The purpose of this article is to guide you through the steps you should take to protect yourself, any injuries you may have sustained, and any potential to sue the other driver.

Car accidents can be traumatic experiences, particularly when someone hits you unexpectedly from behind. If you have been in an accident where someone rear-ended you, it is essential to know what to do.

Check for Injuries

Step 1

The first thing you should do after getting hit from behind is to check yourself and anyone else in your car for injuries. The force of the impact in a rear-end collision can cause serious injuries such as whiplash or a concussion. You may not feel any symptoms for several hours or even days after the accident, so it is important to get a medical evaluation to rule out any underlying problems before they get worse.

If you find that you are seriously injured, call 911 or ask someone to call for you. If your injuries are less severe, consider visiting an urgent care center or your primary care physician within a few days after the accident. Explain to the medical staff that you were involved in a car accident and describe any pain or symptoms you are experiencing. Keep track of any medical bills and treatment records related to the accident.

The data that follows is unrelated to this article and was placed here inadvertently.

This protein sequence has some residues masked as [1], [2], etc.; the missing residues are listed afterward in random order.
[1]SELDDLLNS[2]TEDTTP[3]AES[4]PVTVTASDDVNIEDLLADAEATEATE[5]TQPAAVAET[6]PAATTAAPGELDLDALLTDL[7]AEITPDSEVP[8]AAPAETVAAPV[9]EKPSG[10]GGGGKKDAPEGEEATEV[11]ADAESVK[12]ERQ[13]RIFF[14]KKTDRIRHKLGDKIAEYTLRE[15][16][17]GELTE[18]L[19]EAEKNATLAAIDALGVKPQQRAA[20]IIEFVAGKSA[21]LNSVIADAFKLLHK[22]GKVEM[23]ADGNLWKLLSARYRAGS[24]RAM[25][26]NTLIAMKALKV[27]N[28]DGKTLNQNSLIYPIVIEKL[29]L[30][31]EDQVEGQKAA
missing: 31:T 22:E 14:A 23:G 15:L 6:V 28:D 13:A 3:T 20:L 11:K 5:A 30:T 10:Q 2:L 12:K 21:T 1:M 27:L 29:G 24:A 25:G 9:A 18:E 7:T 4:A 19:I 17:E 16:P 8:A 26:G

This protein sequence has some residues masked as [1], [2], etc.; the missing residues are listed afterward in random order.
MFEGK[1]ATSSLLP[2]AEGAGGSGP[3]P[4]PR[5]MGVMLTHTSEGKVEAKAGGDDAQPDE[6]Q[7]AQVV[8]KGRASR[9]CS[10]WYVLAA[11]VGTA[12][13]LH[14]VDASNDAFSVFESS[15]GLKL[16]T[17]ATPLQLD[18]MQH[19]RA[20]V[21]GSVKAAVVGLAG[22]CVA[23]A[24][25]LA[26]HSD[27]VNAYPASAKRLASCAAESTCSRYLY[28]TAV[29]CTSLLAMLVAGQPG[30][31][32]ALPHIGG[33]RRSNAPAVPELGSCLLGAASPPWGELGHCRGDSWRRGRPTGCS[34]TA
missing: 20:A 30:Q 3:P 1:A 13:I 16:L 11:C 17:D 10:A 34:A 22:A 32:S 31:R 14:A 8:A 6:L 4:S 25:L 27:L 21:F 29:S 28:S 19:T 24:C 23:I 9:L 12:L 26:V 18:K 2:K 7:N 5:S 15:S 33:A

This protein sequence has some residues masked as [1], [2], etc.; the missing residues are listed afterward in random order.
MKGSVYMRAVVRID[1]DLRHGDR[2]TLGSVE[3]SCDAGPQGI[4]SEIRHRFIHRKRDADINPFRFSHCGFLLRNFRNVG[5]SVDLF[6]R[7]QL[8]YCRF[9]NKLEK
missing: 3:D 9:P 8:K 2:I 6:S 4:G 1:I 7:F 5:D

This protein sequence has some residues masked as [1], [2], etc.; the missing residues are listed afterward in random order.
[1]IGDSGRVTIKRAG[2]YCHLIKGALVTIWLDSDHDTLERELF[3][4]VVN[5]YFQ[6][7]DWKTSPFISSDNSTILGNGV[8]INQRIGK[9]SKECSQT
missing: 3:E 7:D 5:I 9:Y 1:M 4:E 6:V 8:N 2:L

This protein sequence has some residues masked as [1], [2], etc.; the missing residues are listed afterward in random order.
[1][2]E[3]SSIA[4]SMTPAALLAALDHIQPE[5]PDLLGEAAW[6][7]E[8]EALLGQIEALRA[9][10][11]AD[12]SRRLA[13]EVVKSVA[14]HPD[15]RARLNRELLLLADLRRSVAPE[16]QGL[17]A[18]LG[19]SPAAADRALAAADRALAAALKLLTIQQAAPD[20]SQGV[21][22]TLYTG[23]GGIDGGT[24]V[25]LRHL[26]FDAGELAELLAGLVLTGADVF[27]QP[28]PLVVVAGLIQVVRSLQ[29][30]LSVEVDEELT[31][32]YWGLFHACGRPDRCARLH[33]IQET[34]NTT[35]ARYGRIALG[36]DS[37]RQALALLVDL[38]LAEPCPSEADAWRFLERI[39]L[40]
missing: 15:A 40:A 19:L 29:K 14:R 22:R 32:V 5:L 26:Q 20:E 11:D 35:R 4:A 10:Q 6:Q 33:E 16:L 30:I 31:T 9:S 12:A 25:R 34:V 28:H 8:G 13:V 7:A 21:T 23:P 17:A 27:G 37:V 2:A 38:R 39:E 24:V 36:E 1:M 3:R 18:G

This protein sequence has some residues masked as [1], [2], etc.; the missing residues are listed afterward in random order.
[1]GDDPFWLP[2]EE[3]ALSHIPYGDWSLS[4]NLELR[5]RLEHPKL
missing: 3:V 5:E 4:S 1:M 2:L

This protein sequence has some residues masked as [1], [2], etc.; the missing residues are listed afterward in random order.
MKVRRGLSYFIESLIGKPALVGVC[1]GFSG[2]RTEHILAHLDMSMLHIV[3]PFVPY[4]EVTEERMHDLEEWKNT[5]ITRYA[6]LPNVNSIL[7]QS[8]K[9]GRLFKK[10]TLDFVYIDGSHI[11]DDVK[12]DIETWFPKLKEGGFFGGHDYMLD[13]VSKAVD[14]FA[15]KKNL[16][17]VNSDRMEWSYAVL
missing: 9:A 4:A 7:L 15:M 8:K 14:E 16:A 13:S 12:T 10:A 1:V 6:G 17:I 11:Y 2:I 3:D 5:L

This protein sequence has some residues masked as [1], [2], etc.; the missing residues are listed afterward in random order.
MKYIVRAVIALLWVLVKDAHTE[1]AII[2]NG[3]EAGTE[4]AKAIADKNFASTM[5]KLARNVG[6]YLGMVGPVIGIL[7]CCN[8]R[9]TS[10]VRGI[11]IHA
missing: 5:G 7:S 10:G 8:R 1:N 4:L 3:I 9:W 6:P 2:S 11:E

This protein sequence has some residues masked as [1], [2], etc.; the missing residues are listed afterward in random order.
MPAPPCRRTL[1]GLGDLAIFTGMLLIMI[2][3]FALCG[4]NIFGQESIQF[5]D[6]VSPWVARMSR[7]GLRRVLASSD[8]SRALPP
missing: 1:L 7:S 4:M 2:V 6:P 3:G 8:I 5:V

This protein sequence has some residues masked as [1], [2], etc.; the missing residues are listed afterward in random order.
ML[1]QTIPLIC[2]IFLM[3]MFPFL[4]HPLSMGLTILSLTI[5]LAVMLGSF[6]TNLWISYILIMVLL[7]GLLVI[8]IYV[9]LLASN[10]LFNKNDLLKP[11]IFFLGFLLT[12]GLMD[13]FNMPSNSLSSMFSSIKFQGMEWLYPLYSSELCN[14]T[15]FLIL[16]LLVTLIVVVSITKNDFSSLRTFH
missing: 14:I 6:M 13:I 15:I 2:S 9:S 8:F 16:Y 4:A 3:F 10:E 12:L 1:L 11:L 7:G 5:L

Have You Been Rear-Ended? Get Help Today!

Get advice from a qualified legal professional.

Call (888) 783-8378

Or, complete our short online form

Move to a Safe Location

Step 2

After checking for injuries and ensuring that everyone involved in the accident is fine, it is important to move to a safe location to avoid any further accidents or injuries. If your car is still drivable, you can move it to a safe location off the road. This can help prevent further accidents and injuries, as well as reduce traffic congestion.